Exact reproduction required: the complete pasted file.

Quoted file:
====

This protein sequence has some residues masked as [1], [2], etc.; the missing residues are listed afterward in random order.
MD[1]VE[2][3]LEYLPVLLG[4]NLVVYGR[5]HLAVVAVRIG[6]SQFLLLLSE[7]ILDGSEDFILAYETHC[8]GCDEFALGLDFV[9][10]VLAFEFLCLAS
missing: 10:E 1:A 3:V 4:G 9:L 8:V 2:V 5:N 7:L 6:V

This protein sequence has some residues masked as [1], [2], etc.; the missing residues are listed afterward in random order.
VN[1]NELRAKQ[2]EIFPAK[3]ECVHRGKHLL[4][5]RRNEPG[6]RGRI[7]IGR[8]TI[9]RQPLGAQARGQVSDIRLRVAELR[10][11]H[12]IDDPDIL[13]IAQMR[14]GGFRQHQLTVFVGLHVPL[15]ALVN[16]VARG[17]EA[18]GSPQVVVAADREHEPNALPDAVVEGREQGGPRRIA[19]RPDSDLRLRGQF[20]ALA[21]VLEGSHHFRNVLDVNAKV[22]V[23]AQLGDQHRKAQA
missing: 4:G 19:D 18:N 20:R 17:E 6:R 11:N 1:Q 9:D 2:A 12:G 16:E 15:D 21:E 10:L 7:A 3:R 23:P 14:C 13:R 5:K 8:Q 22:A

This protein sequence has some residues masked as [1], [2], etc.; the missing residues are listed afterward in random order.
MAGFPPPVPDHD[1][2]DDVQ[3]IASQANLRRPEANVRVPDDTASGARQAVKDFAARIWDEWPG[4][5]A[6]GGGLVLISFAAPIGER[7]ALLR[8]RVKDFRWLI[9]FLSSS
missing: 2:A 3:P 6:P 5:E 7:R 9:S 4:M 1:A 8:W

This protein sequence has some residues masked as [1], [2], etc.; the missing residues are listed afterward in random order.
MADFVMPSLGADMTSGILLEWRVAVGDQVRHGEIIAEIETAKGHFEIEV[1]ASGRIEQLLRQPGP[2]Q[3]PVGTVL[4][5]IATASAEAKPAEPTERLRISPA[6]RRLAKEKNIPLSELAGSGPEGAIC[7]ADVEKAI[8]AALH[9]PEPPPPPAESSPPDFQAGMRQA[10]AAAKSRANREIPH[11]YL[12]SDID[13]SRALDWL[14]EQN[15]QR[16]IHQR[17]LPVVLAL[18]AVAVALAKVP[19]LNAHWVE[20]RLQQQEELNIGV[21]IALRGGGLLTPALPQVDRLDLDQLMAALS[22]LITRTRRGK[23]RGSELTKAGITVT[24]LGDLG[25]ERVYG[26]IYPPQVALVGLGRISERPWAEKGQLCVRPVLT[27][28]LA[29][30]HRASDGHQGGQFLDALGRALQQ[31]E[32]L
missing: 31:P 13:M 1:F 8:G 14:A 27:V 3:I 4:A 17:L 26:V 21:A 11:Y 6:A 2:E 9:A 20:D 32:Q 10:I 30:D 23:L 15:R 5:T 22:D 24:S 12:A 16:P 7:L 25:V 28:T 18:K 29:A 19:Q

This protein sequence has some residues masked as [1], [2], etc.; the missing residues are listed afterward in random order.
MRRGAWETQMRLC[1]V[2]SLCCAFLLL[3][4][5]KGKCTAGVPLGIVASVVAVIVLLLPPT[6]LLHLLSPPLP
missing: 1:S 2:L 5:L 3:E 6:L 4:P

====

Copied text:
This protein sequence has some residues masked as [1], [2], etc.; the missing residues are listed afterward in random order.
MD[1]VE[2][3]LEYLPVLLG[4]NLVVYGR[5]HLAVVAVRIG[6]SQFLLLLSE[7]ILDGSEDFILAYETHC[8]GCDEFALGLDFV[9][10]VLAFEFLCLAS
missing: 10:E 1:A 3:V 4:G 9:L 8:V 2:V 5:N 7:L 6:V

This protein sequence has some residues masked as [1], [2], etc.; the missing residues are listed afterward in random order.
VN[1]NELRAKQ[2]EIFPAK[3]ECVHRGKHLL[4][5]RRNEPG[6]RGRI[7]IGR[8]TI[9]RQPLGAQARGQVSDIRLRVAELR[10][11]H[12]IDDPDIL[13]IAQMR[14]GGFRQHQLTVFVGLHVPL[15]ALVN[16]VARG[17]EA[18]GSPQVVVAADREHEPNALPDAVVEGREQGGPRRIA[19]RPDSDLRLRGQF[20]ALA[21]VLEGSHHFRNVLDVNAKV[22]V[23]AQLGDQHRKAQA
missing: 4:G 19:D 18:N 20:R 17:E 6:R 11:N 1:Q 9:D 2:A 12:G 16:E 15:D 21:E 10:L 7:A 3:R 23:P 14:C 13:R 5:K 8:Q 22:A

This protein sequence has some residues masked as [1], [2], etc.; the missing residues are listed afterward in random order.
MAGFPPPVPDHD[1][2]DDVQ[3]IASQANLRRPEANVRVPDDTASGARQAVKDFAARIWDEWPG[4][5]A[6]GGGLVLISFAAPIGER[7]ALLR[8]RVKDFRWLI[9]FLSSS
missing: 2:A 3:P 6:P 5:E 7:R 9:S 4:M 1:A 8:W

This protein sequence has some residues masked as [1], [2], etc.; the missing residues are listed afterward in random order.
MADFVMPSLGADMTSGILLEWRVAVGDQVRHGEIIAEIETAKGHFEIEV[1]ASGRIEQLLRQPGP[2]Q[3]PVGTVL[4][5]IATASAEAKPAEPTERLRISPA[6]RRLAKEKNIPLSELAGSGPEGAIC[7]ADVEKAI[8]AALH[9]PEPPPPPAESSPPDFQAGMRQA[10]AAAKSRANREIPH[11]YL[12]SDID[13]SRALDWL[14]EQN[15]QR[16]IHQR[17]LPVVLAL[18]AVAVALAKVP[19]LNAHWVE[20]RLQQQEELNIGV[21]IALRGGGLLTPALPQVDRLDLDQLMAALS[22]LITRTRRGK[23]RGSELTKAGITVT[24]LGDLG[25]ERVYG[26]IYPPQVALVGLGRISERPWAEKGQLCVRPVLT[27][28]LA[29][30]HRASDGHQGGQFLDALGRALQQ[31]E[32]L
missing: 31:P 13:M 1:F 8:G 14:A 27:V 3:I 4:A 17:L 26:V 21:A 11:Y 6:A 2:E 9:A 20:D 32:Q 10:I 30:D 23:L 15:R 5:T 22:D 24:S 12:A 16:P 7:L 25:V 28:T 18:K 29:A 19:Q

This protein sequence has some residues masked as [1], [2], etc.; the missing residues are listed afterward in random order.
MRRGAWETQMRLC[1]V[2]SLCCAFLLL[3][4][5]KGKCTAGVPLGIVASVVAVIVLLLPPT[6]LLHLLSPPLP
missing: 1:S 2:L 5:L 3:E 6:L 4:P